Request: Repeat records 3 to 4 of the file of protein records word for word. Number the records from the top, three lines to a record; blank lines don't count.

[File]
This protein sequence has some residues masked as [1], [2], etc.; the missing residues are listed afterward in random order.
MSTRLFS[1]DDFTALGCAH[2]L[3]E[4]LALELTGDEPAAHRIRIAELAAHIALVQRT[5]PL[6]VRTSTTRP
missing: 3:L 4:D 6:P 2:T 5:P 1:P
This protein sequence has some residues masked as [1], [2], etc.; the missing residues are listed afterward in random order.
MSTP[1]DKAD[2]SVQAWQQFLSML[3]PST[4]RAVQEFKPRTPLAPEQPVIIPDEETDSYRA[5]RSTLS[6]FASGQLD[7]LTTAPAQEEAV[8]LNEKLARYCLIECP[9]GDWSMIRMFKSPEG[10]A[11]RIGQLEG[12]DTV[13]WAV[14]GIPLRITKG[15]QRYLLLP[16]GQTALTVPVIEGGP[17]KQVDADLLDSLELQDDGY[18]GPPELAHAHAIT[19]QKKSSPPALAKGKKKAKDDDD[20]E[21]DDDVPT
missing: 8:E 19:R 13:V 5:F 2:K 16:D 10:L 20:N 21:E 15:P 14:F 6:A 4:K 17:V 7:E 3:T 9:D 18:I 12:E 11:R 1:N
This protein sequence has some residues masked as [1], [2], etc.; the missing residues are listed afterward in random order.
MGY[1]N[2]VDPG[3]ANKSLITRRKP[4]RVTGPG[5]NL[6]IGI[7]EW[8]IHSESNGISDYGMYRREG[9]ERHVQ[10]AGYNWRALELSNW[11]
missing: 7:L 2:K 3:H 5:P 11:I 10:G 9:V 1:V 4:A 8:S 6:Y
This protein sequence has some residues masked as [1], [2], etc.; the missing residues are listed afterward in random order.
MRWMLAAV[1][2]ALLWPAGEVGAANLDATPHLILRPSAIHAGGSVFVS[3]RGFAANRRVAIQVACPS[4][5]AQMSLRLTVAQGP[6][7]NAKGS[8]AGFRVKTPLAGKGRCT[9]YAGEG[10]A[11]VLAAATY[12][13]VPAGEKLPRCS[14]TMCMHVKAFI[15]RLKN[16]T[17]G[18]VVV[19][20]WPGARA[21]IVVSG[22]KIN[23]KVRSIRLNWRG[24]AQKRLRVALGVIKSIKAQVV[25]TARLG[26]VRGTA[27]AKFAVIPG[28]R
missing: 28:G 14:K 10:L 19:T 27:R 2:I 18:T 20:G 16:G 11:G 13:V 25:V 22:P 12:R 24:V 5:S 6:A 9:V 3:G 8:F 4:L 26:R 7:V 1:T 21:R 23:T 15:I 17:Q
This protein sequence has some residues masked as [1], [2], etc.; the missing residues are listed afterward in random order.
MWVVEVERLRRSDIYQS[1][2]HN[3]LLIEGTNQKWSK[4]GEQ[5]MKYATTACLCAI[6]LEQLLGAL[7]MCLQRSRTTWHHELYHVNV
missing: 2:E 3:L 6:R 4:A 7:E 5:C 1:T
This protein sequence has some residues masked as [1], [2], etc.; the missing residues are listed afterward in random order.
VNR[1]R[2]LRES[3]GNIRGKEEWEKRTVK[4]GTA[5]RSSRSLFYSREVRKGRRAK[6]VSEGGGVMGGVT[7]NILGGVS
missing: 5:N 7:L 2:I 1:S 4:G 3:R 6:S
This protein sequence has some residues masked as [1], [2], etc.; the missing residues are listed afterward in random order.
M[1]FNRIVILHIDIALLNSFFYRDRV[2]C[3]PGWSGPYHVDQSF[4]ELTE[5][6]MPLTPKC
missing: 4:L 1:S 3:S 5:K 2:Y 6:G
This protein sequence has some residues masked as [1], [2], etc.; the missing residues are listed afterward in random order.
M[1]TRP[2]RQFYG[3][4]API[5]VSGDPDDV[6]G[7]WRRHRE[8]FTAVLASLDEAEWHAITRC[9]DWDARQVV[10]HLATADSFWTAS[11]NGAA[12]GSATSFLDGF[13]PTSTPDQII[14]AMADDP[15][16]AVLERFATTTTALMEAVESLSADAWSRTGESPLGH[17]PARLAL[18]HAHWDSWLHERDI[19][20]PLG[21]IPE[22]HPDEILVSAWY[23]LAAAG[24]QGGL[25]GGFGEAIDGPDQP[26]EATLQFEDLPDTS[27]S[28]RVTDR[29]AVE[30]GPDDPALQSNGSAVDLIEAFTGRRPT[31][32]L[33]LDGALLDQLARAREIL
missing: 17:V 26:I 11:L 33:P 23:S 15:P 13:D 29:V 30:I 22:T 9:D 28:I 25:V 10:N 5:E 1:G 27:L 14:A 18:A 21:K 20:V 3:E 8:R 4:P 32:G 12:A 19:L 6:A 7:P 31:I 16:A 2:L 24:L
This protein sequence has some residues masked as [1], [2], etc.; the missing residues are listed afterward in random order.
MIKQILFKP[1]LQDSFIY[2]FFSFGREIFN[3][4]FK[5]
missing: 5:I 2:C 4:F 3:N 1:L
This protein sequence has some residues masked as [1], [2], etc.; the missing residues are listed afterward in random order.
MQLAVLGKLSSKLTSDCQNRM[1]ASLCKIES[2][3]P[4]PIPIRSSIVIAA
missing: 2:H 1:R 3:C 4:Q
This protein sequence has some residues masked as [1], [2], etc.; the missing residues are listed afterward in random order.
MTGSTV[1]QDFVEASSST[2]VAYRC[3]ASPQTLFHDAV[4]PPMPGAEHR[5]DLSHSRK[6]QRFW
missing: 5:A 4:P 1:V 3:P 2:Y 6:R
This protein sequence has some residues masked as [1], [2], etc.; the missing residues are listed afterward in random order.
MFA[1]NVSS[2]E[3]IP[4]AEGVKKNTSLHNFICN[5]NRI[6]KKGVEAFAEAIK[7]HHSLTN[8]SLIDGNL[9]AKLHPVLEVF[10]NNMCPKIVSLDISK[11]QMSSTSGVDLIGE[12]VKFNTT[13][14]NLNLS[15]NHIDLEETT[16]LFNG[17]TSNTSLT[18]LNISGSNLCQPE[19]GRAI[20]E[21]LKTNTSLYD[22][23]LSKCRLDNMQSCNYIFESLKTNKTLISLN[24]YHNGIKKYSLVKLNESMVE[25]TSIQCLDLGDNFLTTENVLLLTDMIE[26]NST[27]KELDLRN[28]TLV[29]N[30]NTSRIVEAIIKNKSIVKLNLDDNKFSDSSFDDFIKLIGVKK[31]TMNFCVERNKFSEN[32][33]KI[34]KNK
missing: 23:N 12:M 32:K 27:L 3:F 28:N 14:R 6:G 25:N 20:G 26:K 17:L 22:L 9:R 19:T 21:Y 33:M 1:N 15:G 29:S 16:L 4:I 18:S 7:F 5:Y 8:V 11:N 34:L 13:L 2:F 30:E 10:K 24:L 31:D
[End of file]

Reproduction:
This protein sequence has some residues masked as [1], [2], etc.; the missing residues are listed afterward in random order.
MGY[1]N[2]VDPG[3]ANKSLITRRKP[4]RVTGPG[5]NL[6]IGI[7]EW[8]IHSESNGISDYGMYRREG[9]ERHVQ[10]AGYNWRALELSNW[11]
missing: 7:L 2:K 3:H 5:P 11:I 10:G 9:V 1:V 4:A 8:S 6:Y
This protein sequence has some residues masked as [1], [2], etc.; the missing residues are listed afterward in random order.
MRWMLAAV[1][2]ALLWPAGEVGAANLDATPHLILRPSAIHAGGSVFVS[3]RGFAANRRVAIQVACPS[4][5]AQMSLRLTVAQGP[6][7]NAKGS[8]AGFRVKTPLAGKGRCT[9]YAGEG[10]A[11]VLAAATY[12][13]VPAGEKLPRCS[14]TMCMHVKAFI[15]RLKN[16]T[17]G[18]VVV[19][20]WPGARA[21]IVVSG[22]KIN[23]KVRSIRLNWRG[24]AQKRLRVALGVIKSIKAQVV[25]TARLG[26]VRGTA[27]AKFAVIPG[28]R
missing: 28:G 14:K 10:L 19:T 27:R 2:I 18:T 20:G 16:G 11:G 13:V 25:V 22:P 12:R 24:V 5:S 6:A 9:V 3:G 8:F 4:L 26:R 7:V 1:T 21:R 23:T 15:I 17:Q